The idea seemed to catch his interest, setting off a serious reexamination of his goals and working relations. A few months later Steve’s division was absolutely humming with energy. He had redefined his unit as a “cooperative enterprise” jointly managed by himself, his employees, suppliers, and even his clients. This was the result of much serious soul-searching and frank discussion, leading to the realization that the best way to gain the support of people was to engage their interests.

 

Chapter 4 The New Management Synthesis: Uniting Internal Markets and Corporate Community

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Uniting Internal Markets and
Corporate Community

The two previous chapters showed that the foundation of the New Management is being built by extending enterprise and democracy into organizations. Just a few years ago, the typical large corporation was an authoritarian, top-down structure that behaved not too differently from the centrally planned economies of Communist nations. But today’s large organizations are disaggregating into loosely connected clusters of autonomous business units that form “internal markets.” And to gain the support of their stakeholders, managers are forming “corporate communities” that unify financial and social interests.

While these two major trends are unmistakable, they also elicit very strong, different reactions from people.

I find that “liberals” tend to consider the idea of internal markets unimaginably disruptive. I spoke to a group of sociologists who made it clear that they thought this was the “last straw” intrusion of capitalism into personal spheres of life. Folks with this orientation seem to dislike the messy, competitive nature of enterprise. The idea of corporate community is usually fine with them, however, because it favors human values.

 

Chapter 5 The Serving Enterprise: Relinquishing Our Grip on Self-Interest

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Relinquishing Our Grip on Self-Interest

Great battles are being joined in the marketplace today to decide which organizations will survive an onslaught of creative destruction. As rivals from around the world vie to meet growing demands for superior value and service, old allegiances to famous corporations of the past are being overthrown daily. Sears was replaced by Wal-Mart as America’s dominant retailer, the AT&T monopoly was shattered by MCI, RCA has been eclipsed by Sony, GM Chevrolets must now compete with Hondas and Toyotas, and even IBM is fighting for its life against Microsoft and Intel.

Despite business attempts to win the hearts and minds of fickle buyers, however, excellence remains an exception in America. Surveys find that roughly half the public thinks the value they receive is poor to fair, and a third thinks it is bad and getting worse. Swapping horror stories about terrible service and shoddy products remains a popular topic of conversation.1

A telling incident highlights the problem. On recent a trip to Russia, I had to fly on the Russian airline, Aeroflot. Although concerned about putting myself in the hands of a foreign flight crew flying outdated aircraft in a land where nothing works, I was pleasantly surprised to find that Russian flights were better because they departed and arrived punctually. Upon returning home, however, my American flights were so late that terminals were filled with irate passengers, hopelessly watching their connecting flights, meetings, waiting friends, and other carefully made plans disintegrate. The Department of Transportation reports that 25 percent of United States flights are late. Air travel in the United States has become a recurring nightmare, as passengers struggle through a bewildering maze of prices, connecting hubs, frequent delays, and lost baggage.2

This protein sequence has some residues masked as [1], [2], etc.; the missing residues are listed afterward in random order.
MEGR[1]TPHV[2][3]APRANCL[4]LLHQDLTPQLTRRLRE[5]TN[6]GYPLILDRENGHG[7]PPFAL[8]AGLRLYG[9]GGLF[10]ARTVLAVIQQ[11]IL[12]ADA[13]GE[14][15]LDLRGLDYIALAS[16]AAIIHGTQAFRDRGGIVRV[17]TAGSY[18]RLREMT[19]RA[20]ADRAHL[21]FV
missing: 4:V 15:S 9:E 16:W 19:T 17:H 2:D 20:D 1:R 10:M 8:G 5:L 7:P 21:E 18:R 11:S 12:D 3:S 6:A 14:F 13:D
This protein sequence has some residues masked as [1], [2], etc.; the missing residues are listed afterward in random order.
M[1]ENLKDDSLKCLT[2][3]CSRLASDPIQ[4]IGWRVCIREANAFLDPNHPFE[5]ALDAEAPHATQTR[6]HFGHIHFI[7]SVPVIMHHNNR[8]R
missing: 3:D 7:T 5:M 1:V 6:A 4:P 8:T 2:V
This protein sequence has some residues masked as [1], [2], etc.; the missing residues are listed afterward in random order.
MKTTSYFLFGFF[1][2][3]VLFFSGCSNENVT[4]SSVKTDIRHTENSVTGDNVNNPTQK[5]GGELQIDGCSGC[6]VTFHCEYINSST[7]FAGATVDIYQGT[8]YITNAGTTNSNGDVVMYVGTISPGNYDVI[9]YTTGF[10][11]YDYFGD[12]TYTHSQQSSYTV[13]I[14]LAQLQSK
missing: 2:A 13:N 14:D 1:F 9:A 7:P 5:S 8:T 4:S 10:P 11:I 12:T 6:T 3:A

Chapter 6 Knowledge Entrepreneurs: A Working Contract of Rights and Responsibilities

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A Working Contract of Rights
and Responsibilities

Not long ago, work life was a pretty straightforward affair. You found a job, did what you were told, and were paid a salary.

But recently this system began coming apart. Layoffs have shattered the bonds of employee-employer loyalty. Wages have been falling for two decades. Union membership has dropped to a fraction of its former levels. And one-third of the labor force has become lost in a “contingent” status of part-time or temporary work.

At the same time, other changes have begun introducing more enlightened work practices. Employees are encouraged to participate in major decisions. Many now own their companies. They enjoy broader rights to control their work. The labor force is becoming diverse. And most jobs are far more interesting than they once were.

These crosscurrents in the employment relationship flow out of a turbulent passage in our concept of work. The paternalistic system in which “bosses” supervised “employees” in running the machinery of an Industrial Age is yielding to a complex world of knowledge work where more is asked of us. Organizations today need the intellect, involvement, and creative ideas of everyone who works in them. The confusing changes noted above are searching steps toward redefining work life.

 

Chapter 7 Intelligent Growth: Balancing Ecological Health and Economic Progress

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Balancing Ecological Health
and Economic Progress

It is tempting to think that Mother Nature will be safe now that an environmental ethic has swept around the world. Even business firms are competing to prove how “green” they are. But recent events suggest that the problems remain formidable. The “Big Green” initiative in California was defeated soundly in 1994, and an antienvironment backlash is under way in other parts of the United States.1

These reactions represent more than resistance by growth advocates. In a wholistic world, they are another part of the whole, telling us that environmentalism is not easily reconciled with protecting jobs, improving living standards, avoiding government intrusion, and other issues that concern most people.